The world is a very different place out beyond the horizon. Even as you read this, there are some 40,000 large cargo ships plying the world's waterways and oceans, not to mention innumerable smaller merchant craft, all pulling in and out of ports, loading, unloading, changing out crews and cargos, and steaming from one location to the next.
In what can be a very murky world of shadowy ship registry offices, lengthy manifests, and dockhands who change out faster than Barbosa's crew, how all these ships come by their cargo, how that cargo is loaded, by what polyglot seamen and in what untamed ports, can be an amazingly scrambled and trackless story rivaling the Pirates of the Caribbean.
Scenario: A single ship starts out in Singapore with containers filled with electronics, passes through Indonesia where it picks up spices, sails to Calcutta to load cotton, Port Said where it boards an Egyptian crew, Piraeus where it stops for fuel, Tangier where it picks up leathers, Scotland where it packs in woolen sweaters, and finally sets sail for Newark, New Jersey. Eleven million containers packed with such goods reach U.S. ports every year.
At any point in a merchant ship's journey, pry open container XYZ mid-ocean, and what might you find? When you can't be sure, that spells danger. The possibility that a single container has gone purposefully astray and might now be packed with explosives, or loaded with a virulent biologic destined for our shores, is not a fictional scenario. (In 1988, it was an Al Qaeda merchant ship that delivered the materials needed to bomb U.S. embassies in Tanzania and Kenya. That same ship was never seen again.)
Given lots of time, customs agents could find all contraband. But, in the world of maritime shipping, time is the enemy. Try delaying a delivery, and you may face some rough characters down at the docks (think On the Waterfront). What's more, anything that hinders the swift transit of goods around the world can have a rippling effect on the world's economy.
MATTS -- DHS S&T's Marine Asset Tag Tracking System -- is a miniature sensor, data logging computer, radio transceiver, and GPS tracking system integrated into a compact and inexpensive black box, about the size of a deck of cards. Affixed to a shipping container, MATTS can use its on-board GPS chip to estimate its location if the GPS signal is lost. And, in the final version of the system, containers outfitted with MATTS tags will be able to transmit through shipboard communications systems, even if they are placed deep below deck. The tag's signal will "jump" from container to container until it finds a path it can use. Better yet, this black box stores its location history and reports it back when in range (up to 1 km) of an Internet equipped ship, container terminal, or a cell phone tower. At any point in a container's journey, its history can be examined, and if anything has gone amiss, authorities know instantly to scrutinize that particular container.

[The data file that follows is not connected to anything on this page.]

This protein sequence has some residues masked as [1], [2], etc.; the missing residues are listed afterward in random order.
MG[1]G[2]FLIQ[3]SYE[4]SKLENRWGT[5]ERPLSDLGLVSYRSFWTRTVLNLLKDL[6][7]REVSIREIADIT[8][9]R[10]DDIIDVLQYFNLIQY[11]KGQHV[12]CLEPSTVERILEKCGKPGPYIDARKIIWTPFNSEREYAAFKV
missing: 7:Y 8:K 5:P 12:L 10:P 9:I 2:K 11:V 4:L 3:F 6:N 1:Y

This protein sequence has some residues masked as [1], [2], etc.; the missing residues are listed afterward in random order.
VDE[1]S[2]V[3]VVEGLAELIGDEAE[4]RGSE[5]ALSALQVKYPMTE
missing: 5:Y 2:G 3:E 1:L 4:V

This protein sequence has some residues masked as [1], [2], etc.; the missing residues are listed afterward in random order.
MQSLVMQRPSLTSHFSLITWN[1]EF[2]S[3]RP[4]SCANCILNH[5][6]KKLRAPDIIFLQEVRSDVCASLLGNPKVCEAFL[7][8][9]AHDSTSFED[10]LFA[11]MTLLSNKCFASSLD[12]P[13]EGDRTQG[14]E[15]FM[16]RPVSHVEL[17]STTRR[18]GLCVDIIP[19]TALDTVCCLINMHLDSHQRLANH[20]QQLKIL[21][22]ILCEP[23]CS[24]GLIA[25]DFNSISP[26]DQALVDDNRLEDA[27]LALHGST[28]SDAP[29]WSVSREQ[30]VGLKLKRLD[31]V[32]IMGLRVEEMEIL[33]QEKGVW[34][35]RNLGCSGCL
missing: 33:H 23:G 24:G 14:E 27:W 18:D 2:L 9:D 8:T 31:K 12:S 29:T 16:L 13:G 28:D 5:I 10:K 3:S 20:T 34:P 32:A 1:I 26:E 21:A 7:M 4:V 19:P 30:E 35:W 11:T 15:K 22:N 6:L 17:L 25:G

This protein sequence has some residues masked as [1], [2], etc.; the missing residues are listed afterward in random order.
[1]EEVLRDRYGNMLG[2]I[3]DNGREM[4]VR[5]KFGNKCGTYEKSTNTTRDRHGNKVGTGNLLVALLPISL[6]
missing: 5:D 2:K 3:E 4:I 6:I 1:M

Ultimately, MATTS will be integrated with S&T's Advanced Container Security Device. The ACSD sends an alert through MATTS when a container has been opened or tampered with on any side, providing even more security.
"MATTS will globally communicate in-transit alerts to Customs and Border Protection, and this capability satisfies a high-priority CBP requirement," says Bob Knetl, Program Manager for the MATTS research within S&T's Borders and Maritime Division.
In late April 2007, one hundred MATTS-equipped containers started out in the Port of Yokohama, Japan, and are now making their trans-Pacific crossing to the Port of Los Angeles/Long Beach, where they will then continue by rail to the Rochelle, Illinois, Rail Terminal and be unloaded and trucked to their final destination. This test, ending in August, will demonstrate that the communications can be used internationally (in this case, by Japan's Ministry of Land, Infrastructure and Transportation) and that transitioning to domestic drayage once portside in Long Beach also runs smoothly.
MATTS was developed under a DHS S&T Small Business Innovation Research (SBIR) contract by iControl Incorporated, a small Santa Clara, CA-based company.
"A serious threat is posed by the cargo that containers may hold," says Vinny Schaper, SBIR Program manager. "We have to view the ocean with grave concern, and realize that a maritime attack is not beyond the realm of possibility and if it comes, it will probably involve the use of merchant ships. Eleven million containers a year are brought onto our docks. Interrupt this with a terrorist attack, and the backup would reach around the world."
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